Butterick 5030, sizes 8-14, six variations of flared wrap dress, can use cotton or linen. Cut to 14.

Collection 5

COLLECTION 5: Accessories Patterns.

Vogue 8466, four shoulder bags. Bottom right only cut.

Vogue 8405,  six hats, uncut, no sizing.

So in celebration of the extra day this Leap Year, I'm handing over these precious and well loved patterns to a better home where they will be equally cherished and possibly even made.

Choose one (or more) of the collections by number. Leave a comment with the collection number(s) you'd like to have to call your own. Names will be randomly selected on 7th March, one week from today, and posted here. Via e-mail we can sort out the posting between us.

Anonymous entrants are also very welcome to make a selection, but you'll have to send me an e-mail address in case you're a winner.

No matter where you live (as long as it's on earth) please enter you name - I'll post to anywhere.

Good luck

Thanks for reading. Ruth

Tuesday, 28 February 2012


Got a few things lined up for the coming weeks.

Hotpatterns e-mailed yesterday to say my Boyfriend jeans pattern was shipped - hooray!

I also ordered a pinstripe denim that I hope will arrive soon bought on ebay. I've already got the zip and rivets, thread and scraps for pockets so I'll be ready to go on this one. Just not too sure if the boyfriend fit is my thing - I usually like fitted and tight - but we'll see.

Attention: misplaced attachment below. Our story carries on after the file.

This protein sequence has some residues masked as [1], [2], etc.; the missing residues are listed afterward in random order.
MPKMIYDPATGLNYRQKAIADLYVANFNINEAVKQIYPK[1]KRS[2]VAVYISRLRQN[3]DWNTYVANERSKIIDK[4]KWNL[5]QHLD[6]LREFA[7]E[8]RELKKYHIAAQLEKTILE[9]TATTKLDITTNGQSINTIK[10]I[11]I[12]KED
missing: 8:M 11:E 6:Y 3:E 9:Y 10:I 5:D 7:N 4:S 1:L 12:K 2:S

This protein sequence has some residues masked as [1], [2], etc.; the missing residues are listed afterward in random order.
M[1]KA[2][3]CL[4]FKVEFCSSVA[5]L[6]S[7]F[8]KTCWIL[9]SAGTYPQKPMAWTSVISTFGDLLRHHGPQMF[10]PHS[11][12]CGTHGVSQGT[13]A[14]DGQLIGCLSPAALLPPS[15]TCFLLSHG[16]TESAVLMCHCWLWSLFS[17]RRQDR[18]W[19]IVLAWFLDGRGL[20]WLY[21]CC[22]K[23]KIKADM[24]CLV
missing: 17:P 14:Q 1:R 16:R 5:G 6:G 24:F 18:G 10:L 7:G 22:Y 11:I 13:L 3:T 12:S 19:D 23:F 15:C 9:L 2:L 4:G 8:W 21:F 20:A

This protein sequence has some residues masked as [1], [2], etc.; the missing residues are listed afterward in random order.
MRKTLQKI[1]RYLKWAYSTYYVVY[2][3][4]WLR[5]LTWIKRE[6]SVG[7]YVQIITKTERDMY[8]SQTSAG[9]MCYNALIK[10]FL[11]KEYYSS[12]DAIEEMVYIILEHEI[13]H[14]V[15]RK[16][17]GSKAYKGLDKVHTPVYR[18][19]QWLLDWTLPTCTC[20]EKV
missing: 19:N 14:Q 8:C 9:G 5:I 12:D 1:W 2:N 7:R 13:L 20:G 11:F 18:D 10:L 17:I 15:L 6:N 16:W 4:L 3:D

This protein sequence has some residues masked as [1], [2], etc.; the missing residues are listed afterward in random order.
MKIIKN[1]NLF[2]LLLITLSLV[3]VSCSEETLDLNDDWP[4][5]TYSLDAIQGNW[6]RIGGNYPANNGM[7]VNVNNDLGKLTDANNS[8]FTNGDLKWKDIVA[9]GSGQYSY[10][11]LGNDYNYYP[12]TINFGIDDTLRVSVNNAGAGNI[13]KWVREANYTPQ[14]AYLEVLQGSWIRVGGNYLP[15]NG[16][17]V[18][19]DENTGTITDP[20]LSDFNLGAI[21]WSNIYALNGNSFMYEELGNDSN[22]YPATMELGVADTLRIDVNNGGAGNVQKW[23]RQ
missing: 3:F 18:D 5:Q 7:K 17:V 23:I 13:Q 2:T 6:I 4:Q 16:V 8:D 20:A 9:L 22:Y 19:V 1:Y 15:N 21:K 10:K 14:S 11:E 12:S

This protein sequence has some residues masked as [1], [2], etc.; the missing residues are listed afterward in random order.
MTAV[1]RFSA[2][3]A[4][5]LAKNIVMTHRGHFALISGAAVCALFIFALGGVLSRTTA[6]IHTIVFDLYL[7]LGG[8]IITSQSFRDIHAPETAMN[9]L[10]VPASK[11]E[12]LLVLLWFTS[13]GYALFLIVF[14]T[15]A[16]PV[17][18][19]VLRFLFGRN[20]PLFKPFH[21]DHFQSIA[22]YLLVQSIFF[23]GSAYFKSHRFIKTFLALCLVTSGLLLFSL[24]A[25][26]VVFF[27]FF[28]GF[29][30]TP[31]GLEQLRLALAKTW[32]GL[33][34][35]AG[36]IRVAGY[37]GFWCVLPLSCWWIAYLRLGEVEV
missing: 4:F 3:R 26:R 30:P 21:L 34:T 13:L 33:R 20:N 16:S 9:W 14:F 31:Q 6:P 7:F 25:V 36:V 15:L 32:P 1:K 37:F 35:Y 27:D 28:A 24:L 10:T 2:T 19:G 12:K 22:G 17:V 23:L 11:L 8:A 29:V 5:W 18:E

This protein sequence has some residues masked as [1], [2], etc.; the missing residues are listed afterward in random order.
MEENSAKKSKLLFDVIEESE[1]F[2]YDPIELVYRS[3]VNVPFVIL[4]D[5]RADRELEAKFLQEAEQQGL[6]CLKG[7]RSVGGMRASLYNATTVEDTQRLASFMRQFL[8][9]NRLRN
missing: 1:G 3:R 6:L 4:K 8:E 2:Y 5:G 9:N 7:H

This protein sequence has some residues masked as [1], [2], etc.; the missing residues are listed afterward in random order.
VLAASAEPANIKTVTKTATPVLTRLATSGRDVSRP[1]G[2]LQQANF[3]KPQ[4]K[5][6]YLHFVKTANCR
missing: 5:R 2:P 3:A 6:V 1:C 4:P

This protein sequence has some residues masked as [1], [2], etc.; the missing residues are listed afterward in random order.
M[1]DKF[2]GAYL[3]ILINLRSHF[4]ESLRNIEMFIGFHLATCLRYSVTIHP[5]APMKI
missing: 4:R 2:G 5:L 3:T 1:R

Have you ever made a garment because it was in fashion only to discover it just doesn't suit you? 

Vogue were having a clearance pattern sale a few weeks ago and I couldn't resist. What I did find a little off putting was that many of the patterns I already own were in the clearance pile - oh dear. Anyway when I bought my first stash in January it came with a few free cottons (because I bought so much) I just love America!. One of the fabrics was a checked turquoise that really isn't my thing but it was free - so what the heck? I picked up this reprint of a 1953 dress, just to see. 

This one is still in the will I, won't I category. Partly because I'm not sure there is enough fabric, but I figure I could narrow that full skirt down a bit to make it fit, and again my hips in a full skirt - yuk!
I love the bodice though.
If there's not enough of the cotton what do you think of home decorating fabrics? They're wide, patterned and relatively cheap. 
Have you ever made a dress or skirt from curtain fabric? I'd love to know how it wears. I get the impression it'll wrinkle like mad.